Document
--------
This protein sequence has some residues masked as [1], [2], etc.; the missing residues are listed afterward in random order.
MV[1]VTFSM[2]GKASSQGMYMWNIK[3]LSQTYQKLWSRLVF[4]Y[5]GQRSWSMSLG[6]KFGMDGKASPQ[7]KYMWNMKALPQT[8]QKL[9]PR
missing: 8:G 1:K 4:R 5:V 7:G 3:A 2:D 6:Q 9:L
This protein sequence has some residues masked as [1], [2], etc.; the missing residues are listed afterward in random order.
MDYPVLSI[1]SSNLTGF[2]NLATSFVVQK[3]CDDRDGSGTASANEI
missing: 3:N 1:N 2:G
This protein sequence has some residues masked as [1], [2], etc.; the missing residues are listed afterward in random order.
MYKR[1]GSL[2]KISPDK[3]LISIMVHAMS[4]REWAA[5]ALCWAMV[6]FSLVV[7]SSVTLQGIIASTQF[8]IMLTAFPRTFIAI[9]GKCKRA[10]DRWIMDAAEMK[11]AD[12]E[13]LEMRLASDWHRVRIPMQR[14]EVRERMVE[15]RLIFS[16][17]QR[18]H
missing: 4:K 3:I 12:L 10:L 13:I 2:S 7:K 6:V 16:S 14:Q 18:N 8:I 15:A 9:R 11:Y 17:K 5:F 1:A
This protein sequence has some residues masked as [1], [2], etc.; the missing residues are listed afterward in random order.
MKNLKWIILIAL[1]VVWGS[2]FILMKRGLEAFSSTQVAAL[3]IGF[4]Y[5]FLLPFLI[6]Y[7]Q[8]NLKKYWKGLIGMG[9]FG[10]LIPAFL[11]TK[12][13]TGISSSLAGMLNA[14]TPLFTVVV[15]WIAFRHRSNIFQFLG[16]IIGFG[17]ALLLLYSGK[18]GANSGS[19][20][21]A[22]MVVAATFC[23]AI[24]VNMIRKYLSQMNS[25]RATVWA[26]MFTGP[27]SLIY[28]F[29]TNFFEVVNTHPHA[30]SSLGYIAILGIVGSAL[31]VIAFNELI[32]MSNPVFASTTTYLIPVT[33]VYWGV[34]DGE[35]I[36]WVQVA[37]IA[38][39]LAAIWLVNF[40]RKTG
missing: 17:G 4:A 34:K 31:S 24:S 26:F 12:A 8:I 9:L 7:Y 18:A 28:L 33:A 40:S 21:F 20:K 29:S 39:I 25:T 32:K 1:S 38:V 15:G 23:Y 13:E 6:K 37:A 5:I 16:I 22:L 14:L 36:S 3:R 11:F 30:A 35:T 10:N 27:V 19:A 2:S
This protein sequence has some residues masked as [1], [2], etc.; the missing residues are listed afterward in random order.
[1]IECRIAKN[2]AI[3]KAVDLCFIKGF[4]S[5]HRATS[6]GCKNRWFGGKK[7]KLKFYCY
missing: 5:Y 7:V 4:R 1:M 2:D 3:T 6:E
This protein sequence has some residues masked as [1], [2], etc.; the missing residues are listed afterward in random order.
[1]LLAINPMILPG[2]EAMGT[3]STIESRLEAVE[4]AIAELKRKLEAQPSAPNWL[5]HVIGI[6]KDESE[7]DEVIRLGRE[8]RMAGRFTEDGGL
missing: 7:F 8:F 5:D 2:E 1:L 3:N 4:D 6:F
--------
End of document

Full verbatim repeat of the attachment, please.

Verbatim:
This protein sequence has some residues masked as [1], [2], etc.; the missing residues are listed afterward in random order.
MV[1]VTFSM[2]GKASSQGMYMWNIK[3]LSQTYQKLWSRLVF[4]Y[5]GQRSWSMSLG[6]KFGMDGKASPQ[7]KYMWNMKALPQT[8]QKL[9]PR
missing: 8:G 1:K 4:R 5:V 7:G 3:A 2:D 6:Q 9:L
This protein sequence has some residues masked as [1], [2], etc.; the missing residues are listed afterward in random order.
MDYPVLSI[1]SSNLTGF[2]NLATSFVVQK[3]CDDRDGSGTASANEI
missing: 3:N 1:N 2:G
This protein sequence has some residues masked as [1], [2], etc.; the missing residues are listed afterward in random order.
MYKR[1]GSL[2]KISPDK[3]LISIMVHAMS[4]REWAA[5]ALCWAMV[6]FSLVV[7]SSVTLQGIIASTQF[8]IMLTAFPRTFIAI[9]GKCKRA[10]DRWIMDAAEMK[11]AD[12]E[13]LEMRLASDWHRVRIPMQR[14]EVRERMVE[15]RLIFS[16][17]QR[18]H
missing: 4:K 3:I 12:L 10:L 13:I 2:S 7:K 6:V 16:S 14:Q 18:N 8:I 15:A 9:R 11:Y 17:K 5:F 1:A
This protein sequence has some residues masked as [1], [2], etc.; the missing residues are listed afterward in random order.
MKNLKWIILIAL[1]VVWGS[2]FILMKRGLEAFSSTQVAAL[3]IGF[4]Y[5]FLLPFLI[6]Y[7]Q[8]NLKKYWKGLIGMG[9]FG[10]LIPAFL[11]TK[12][13]TGISSSLAGMLNA[14]TPLFTVVV[15]WIAFRHRSNIFQFLG[16]IIGFG[17]ALLLLYSGK[18]GANSGS[19][20][21]A[22]MVVAATFC[23]AI[24]VNMIRKYLSQMNS[25]RATVWA[26]MFTGP[27]SLIY[28]F[29]TNFFEVVNTHPHA[30]SSLGYIAILGIVGSAL[31]VIAFNELI[32]MSNPVFASTTTYLIPVT[33]VYWGV[34]DGE[35]I[36]WVQVA[37]IA[38][39]LAAIWLVNF[40]RKTG
missing: 17:G 4:A 34:K 31:S 24:S 26:F 12:A 8:I 9:L 7:Y 18:A 28:L 33:A 40:S 21:F 20:K 29:S 39:I 25:T 32:K 1:S 38:V 15:G 23:Y 13:E 6:K 37:A 5:I 16:I 22:L 14:L 36:S 3:R 11:F 30:A 35:T 10:N 27:V 19:A 2:S
This protein sequence has some residues masked as [1], [2], etc.; the missing residues are listed afterward in random order.
[1]IECRIAKN[2]AI[3]KAVDLCFIKGF[4]S[5]HRATS[6]GCKNRWFGGKK[7]KLKFYCY
missing: 5:Y 7:V 4:R 1:M 2:D 3:T 6:E
This protein sequence has some residues masked as [1], [2], etc.; the missing residues are listed afterward in random order.
[1]LLAINPMILPG[2]EAMGT[3]STIESRLEAVE[4]AIAELKRKLEAQPSAPNWL[5]HVIGI[6]KDESE[7]DEVIRLGRE[8]RMAGRFTEDGGL
missing: 7:F 8:F 5:D 2:E 1:L 3:N 4:D 6:F